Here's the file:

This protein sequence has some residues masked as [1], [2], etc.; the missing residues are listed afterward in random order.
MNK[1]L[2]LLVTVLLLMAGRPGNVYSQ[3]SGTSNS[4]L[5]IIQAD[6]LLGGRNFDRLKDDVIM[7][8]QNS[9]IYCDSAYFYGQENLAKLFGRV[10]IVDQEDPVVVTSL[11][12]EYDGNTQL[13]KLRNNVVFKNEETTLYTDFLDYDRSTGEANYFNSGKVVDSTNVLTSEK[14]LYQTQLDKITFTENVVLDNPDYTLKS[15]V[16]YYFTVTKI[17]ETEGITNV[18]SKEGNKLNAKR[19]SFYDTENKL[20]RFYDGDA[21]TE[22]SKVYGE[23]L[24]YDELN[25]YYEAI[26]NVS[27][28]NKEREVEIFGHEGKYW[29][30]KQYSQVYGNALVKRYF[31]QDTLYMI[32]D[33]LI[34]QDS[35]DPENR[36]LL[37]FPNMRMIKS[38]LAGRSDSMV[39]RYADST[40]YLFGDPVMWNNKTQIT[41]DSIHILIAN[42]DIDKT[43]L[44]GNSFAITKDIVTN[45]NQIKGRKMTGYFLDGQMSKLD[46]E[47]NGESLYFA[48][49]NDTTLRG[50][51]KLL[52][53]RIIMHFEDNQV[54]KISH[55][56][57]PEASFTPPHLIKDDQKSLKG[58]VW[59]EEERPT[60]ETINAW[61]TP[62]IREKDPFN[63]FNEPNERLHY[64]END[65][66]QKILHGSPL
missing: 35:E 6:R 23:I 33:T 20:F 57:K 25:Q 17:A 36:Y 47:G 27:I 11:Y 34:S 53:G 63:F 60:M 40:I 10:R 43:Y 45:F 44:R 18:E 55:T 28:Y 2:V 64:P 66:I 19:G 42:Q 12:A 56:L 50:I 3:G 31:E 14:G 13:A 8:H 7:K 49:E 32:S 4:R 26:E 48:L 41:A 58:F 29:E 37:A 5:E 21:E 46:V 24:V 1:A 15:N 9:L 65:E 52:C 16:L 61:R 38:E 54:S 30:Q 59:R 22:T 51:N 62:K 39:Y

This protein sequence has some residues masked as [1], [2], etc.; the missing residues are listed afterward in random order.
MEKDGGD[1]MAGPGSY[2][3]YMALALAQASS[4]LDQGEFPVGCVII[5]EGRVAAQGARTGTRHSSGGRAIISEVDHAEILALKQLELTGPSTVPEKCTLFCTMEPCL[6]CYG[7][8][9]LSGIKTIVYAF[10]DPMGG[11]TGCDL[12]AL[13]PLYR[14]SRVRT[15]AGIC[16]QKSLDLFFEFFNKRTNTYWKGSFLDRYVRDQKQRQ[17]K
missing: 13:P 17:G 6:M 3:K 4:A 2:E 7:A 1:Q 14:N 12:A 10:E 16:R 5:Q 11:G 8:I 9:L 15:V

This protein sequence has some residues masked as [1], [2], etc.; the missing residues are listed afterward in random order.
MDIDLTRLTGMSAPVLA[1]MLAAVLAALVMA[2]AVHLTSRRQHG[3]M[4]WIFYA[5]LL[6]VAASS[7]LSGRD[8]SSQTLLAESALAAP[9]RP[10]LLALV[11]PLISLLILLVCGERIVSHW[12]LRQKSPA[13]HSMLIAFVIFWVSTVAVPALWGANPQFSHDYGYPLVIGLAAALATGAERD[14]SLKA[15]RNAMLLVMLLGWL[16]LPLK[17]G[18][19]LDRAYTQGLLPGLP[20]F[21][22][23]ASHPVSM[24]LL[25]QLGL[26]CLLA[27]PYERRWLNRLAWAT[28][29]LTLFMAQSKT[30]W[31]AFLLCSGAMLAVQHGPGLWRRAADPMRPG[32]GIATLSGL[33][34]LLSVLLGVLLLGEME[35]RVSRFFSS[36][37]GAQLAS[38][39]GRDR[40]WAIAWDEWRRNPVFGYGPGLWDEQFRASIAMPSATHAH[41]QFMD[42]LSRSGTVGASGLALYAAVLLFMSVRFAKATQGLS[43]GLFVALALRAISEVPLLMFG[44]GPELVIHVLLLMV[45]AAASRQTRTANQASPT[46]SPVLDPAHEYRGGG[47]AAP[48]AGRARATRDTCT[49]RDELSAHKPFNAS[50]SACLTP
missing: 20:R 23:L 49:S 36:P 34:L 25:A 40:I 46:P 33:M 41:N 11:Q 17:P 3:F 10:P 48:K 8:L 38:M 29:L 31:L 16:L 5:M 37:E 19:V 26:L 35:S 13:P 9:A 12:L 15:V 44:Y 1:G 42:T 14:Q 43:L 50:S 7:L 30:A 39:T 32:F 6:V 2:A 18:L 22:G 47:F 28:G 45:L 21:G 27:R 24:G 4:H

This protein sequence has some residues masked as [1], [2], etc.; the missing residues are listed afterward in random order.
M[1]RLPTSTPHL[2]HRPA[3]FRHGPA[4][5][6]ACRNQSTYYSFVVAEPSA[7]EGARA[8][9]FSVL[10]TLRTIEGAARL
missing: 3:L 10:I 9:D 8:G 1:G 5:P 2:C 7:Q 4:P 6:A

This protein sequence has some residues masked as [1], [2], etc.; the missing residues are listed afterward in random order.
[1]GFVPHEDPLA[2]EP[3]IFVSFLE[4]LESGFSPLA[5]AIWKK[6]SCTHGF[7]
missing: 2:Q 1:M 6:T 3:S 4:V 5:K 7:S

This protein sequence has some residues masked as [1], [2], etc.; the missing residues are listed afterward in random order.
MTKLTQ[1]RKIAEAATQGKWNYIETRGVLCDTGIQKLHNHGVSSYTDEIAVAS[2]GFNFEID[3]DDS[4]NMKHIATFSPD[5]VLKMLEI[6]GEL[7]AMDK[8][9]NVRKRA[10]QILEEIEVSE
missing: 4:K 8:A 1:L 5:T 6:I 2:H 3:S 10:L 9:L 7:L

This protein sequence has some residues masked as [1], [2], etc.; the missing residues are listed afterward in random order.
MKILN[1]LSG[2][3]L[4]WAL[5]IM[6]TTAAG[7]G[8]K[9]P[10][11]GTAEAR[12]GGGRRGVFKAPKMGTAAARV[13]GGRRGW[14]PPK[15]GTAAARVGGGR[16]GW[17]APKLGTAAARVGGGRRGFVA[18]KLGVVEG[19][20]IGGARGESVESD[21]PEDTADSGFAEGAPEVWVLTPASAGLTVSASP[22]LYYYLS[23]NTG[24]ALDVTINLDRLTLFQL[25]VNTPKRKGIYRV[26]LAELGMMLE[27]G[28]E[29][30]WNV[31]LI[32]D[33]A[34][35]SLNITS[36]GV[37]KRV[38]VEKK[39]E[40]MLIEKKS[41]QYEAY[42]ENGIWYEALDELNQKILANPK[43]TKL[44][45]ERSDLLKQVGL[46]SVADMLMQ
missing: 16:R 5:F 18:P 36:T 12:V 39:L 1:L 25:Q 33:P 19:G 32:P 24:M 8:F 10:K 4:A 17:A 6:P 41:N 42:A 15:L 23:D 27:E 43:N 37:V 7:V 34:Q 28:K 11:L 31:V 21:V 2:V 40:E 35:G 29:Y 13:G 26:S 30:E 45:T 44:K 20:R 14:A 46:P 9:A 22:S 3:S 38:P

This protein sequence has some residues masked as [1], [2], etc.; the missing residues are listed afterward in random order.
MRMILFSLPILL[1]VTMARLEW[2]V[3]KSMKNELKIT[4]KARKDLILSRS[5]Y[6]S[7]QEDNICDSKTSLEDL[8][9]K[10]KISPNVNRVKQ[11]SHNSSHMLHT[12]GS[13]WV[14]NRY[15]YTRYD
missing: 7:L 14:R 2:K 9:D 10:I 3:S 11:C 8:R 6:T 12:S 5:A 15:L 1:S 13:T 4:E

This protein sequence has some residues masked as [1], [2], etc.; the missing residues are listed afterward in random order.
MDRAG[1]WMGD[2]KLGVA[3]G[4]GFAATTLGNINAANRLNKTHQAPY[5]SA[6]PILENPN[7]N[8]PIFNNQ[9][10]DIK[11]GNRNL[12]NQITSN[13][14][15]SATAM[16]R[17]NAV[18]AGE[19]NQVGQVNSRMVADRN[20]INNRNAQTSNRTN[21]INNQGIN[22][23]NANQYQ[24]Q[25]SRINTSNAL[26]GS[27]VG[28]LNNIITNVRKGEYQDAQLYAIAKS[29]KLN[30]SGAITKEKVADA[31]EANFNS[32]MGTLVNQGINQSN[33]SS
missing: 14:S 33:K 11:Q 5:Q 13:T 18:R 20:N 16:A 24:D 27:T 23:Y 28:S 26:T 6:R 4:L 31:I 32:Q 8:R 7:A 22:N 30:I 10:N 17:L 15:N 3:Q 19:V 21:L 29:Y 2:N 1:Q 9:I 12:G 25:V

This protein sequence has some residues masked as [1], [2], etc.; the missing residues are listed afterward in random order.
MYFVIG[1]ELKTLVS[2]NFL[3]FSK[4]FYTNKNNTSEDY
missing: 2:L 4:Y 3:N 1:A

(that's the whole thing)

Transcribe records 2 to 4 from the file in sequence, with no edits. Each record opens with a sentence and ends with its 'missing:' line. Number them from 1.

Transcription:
This protein sequence has some residues masked as [1], [2], etc.; the missing residues are listed afterward in random order.
MEKDGGD[1]MAGPGSY[2][3]YMALALAQASS[4]LDQGEFPVGCVII[5]EGRVAAQGARTGTRHSSGGRAIISEVDHAEILALKQLELTGPSTVPEKCTLFCTMEPCL[6]CYG[7][8][9]LSGIKTIVYAF[10]DPMGG[11]TGCDL[12]AL[13]PLYR[14]SRVRT[15]AGIC[16]QKSLDLFFEFFNKRTNTYWKGSFLDRYVRDQKQRQ[17]K
missing: 13:P 17:G 6:M 3:K 4:A 2:E 7:A 1:Q 14:N 12:A 10:E 16:R 5:Q 11:G 8:I 9:L 15:V

This protein sequence has some residues masked as [1], [2], etc.; the missing residues are listed afterward in random order.
MDIDLTRLTGMSAPVLA[1]MLAAVLAALVMA[2]AVHLTSRRQHG[3]M[4]WIFYA[5]LL[6]VAASS[7]LSGRD[8]SSQTLLAESALAAP[9]RP[10]LLALV[11]PLISLLILLVCGERIVSHW[12]LRQKSPA[13]HSMLIAFVIFWVSTVAVPALWGANPQFSHDYGYPLVIGLAAALATGAERD[14]SLKA[15]RNAMLLVMLLGWL[16]LPLK[17]G[18][19]LDRAYTQGLLPGLP[20]F[21][22][23]ASHPVSM[24]LL[25]QLGL[26]CLLA[27]PYERRWLNRLAWAT[28][29]LTLFMAQSKT[30]W[31]AFLLCSGAMLAVQHGPGLWRRAADPMRPG[32]GIATLSGL[33][34]LLSVLLGVLLLGEME[35]RVSRFFSS[36][37]GAQLAS[38][39]GRDR[40]WAIAWDEWRRNPVFGYGPGLWDEQFRASIAMPSATHAH[41]QFMD[42]LSRSGTVGASGLALYAAVLLFMSVRFAKATQGLS[43]GLFVALALRAISEVPLLMFG[44]GPELVIHVLLLMV[45]AAASRQTRTANQASPT[46]SPVLDPAHEYRGGG[47]AAP[48]AGRARATRDTCT[49]RDELSAHKPFNAS[50]SACLTP
missing: 20:R 23:L 49:S 36:P 34:L 25:A 40:I 46:P 33:M 41:N 11:Q 17:P 3:F 10:P 48:K 8:L 38:M 29:L 31:L 16:L 5:M 37:E 19:V 26:L 35:S 13:P 9:A 12:L 15:V 44:Y 1:G 42:T 14:Q 43:L 50:S 7:L 30:A 39:T 32:F 6:V 2:A 18:L 22:G 47:F 28:G 45:L 21:G 27:R 24:G 4:H

This protein sequence has some residues masked as [1], [2], etc.; the missing residues are listed afterward in random order.
M[1]RLPTSTPHL[2]HRPA[3]FRHGPA[4][5][6]ACRNQSTYYSFVVAEPSA[7]EGARA[8][9]FSVL[10]TLRTIEGAARL
missing: 3:L 10:I 9:D 8:G 1:G 5:P 2:C 7:Q 4:P 6:A